Bright Headlights Dazzling Motorists
Drivers are being blinded by LED headlights which far ‘too-bright’.
These bright LED bulbs that are becoming increasingly more common in newer cars are being blamed for temporarily blinding other drivers which could, potentially cause a fatal accident.
One in six drivers say they have narrowly avoided an accident because of the blinding effects of the new headlights, the motoring body said.
What is even more worrying is that two-thirds of drivers say they are regularly dazzled by oncoming headlights even though the headlights are dipped.
When asked, the majority of those affected by the glare said it can take up to five seconds before they can see clearly again. The shocking fact is that a car travelling at 60mph would cover 134 meters in that time. Road safety spokesman with the RAC in the UK, Pete Williams said:
“The intensity and brightness of some new car headlights is clearly causing difficulty for other road users.
“Headlight technology has advanced considerably in recent years, but while that may be better for the drivers of those particular vehicles, it is presenting an unwanted, new road safety risk for anyone driving towards them or even trying to pull out at a junction.”
The complaints have led the Department for Transport setting up a United Nations working group to find out why more drivers feel headlights have become overly bright.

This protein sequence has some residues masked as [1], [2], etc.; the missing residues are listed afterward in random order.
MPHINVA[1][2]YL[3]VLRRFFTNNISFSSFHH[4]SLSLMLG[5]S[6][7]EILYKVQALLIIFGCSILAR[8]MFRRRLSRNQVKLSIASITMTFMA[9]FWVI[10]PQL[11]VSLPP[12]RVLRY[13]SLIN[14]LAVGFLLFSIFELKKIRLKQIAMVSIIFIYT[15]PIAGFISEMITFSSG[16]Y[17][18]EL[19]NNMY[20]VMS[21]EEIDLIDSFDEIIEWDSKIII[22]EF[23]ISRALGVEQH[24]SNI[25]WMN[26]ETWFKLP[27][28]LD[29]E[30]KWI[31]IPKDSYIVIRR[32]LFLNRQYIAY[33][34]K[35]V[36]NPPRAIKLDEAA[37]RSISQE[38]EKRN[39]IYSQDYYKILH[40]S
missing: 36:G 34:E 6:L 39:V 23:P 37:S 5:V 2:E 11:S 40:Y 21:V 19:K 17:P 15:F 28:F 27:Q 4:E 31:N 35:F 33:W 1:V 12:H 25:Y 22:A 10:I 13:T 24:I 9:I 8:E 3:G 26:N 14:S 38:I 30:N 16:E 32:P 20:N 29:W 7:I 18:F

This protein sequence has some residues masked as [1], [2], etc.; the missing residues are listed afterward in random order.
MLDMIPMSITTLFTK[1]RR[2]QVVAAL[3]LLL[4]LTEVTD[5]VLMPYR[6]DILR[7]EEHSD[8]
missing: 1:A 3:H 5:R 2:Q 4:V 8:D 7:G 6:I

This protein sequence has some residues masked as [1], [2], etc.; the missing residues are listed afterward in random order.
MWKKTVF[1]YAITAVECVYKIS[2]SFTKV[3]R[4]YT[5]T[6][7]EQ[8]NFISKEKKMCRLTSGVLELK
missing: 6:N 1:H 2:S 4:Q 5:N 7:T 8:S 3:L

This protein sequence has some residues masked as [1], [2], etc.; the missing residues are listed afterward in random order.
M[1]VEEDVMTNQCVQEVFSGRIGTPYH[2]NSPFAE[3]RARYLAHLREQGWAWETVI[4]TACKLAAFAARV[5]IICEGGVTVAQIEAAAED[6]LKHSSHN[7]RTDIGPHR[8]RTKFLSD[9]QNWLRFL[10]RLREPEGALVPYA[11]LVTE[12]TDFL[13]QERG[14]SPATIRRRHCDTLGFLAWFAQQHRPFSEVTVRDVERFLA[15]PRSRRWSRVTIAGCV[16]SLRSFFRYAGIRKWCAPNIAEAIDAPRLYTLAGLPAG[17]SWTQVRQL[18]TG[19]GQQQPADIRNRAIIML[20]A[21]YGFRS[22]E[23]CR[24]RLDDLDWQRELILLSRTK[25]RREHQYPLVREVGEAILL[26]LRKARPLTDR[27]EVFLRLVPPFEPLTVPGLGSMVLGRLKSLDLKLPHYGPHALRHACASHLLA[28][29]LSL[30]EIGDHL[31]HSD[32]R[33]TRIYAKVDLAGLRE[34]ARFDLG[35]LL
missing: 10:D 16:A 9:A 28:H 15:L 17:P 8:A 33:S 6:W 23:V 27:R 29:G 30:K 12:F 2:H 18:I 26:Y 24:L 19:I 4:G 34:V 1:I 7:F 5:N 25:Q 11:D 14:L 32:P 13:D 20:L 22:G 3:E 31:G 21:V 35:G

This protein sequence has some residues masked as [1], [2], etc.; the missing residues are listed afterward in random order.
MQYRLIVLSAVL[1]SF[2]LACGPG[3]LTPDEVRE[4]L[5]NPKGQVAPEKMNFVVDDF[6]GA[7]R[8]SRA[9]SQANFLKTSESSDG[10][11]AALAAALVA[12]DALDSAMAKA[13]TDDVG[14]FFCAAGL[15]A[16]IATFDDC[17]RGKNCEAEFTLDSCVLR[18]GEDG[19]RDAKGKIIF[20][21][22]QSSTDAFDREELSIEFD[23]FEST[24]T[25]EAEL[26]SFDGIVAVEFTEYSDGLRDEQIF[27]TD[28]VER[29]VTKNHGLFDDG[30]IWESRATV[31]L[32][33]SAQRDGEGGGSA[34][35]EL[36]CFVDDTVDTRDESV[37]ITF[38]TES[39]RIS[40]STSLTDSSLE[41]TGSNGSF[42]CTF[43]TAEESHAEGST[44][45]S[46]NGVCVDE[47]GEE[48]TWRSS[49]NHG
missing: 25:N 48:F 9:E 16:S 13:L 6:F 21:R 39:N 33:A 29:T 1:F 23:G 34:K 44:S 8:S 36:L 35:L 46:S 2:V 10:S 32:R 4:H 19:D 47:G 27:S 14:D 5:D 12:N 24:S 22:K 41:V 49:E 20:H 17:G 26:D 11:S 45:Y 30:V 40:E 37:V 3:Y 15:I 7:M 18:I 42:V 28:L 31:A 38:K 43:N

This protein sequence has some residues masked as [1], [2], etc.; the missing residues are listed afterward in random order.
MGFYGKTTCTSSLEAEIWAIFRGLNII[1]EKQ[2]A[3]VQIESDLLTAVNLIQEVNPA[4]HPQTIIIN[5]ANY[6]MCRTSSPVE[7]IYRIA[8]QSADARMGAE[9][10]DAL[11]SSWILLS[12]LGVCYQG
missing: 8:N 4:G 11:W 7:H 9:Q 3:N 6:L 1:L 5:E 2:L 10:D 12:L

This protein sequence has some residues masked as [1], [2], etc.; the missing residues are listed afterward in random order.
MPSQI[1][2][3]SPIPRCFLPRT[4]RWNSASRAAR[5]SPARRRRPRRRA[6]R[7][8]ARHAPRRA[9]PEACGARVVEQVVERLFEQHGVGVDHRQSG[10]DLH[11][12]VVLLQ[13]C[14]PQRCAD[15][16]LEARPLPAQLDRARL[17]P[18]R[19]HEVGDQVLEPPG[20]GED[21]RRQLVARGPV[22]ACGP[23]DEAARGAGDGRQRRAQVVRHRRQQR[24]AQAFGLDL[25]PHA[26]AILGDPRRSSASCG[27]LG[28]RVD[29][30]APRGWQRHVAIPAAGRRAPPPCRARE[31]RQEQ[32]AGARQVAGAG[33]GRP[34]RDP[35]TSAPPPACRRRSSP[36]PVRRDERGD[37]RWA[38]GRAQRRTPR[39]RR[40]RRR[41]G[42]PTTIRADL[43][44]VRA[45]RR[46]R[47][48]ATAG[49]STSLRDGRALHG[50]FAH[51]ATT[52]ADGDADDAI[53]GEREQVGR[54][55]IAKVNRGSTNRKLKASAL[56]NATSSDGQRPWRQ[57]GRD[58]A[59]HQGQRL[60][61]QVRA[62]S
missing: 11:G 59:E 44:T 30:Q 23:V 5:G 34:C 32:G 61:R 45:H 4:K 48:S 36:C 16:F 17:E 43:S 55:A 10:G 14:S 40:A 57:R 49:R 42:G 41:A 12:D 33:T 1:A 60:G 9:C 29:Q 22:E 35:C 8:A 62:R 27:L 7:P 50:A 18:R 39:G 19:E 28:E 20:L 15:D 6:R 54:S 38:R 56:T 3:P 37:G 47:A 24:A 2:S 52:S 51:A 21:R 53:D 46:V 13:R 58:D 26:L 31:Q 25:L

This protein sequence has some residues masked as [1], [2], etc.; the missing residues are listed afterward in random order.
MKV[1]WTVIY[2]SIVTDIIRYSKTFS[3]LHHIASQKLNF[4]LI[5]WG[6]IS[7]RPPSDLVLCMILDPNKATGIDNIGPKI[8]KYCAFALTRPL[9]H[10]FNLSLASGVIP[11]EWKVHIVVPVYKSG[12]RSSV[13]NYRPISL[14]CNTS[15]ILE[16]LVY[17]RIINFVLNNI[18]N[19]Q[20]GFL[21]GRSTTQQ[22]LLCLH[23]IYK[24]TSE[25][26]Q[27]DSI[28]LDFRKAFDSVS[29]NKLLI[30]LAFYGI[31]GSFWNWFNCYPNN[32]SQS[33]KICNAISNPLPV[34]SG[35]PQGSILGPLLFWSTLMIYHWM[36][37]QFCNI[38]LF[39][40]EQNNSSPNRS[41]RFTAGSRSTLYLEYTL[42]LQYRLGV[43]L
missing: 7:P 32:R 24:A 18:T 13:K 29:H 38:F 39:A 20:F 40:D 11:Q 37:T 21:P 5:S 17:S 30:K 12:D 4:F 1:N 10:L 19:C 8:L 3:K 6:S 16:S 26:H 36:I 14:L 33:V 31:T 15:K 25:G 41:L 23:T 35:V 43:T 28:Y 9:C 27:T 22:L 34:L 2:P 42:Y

LEDs which stand for, light-emitting diodes, have a lifespan and electrical efficiency several times greater than incandescent and fluorescent lamps.
Experts said it was “no coincidence” that makers of upmarket cars were using LED lights instead of traditional halogen bulbs.
Stephen Dixon, a lighting expert, said the rise of LEDs in headlights was likely to be why people perceived them to be brighter. In a newspaper interview he said:
“LED light is more directional. Rather than a spread of light which comes from a halogen bulb, LED light is more focused.
“It is also a traditionally brighter light which appears as blue-white, hence why it appears brighter in the dark.”
LED lights are most commonly found in upmarket cars as well as top-spec versions of mid-range vehicles.
Cars sold in Ireland and the UK are fitted with headlamps that conform to standards set by the European Union in line with the United Nations’ World Forum for Harmonisation of Vehicle Regulations.
The function of headlights is to illuminate the road ahead while not affecting the vision of other road users.
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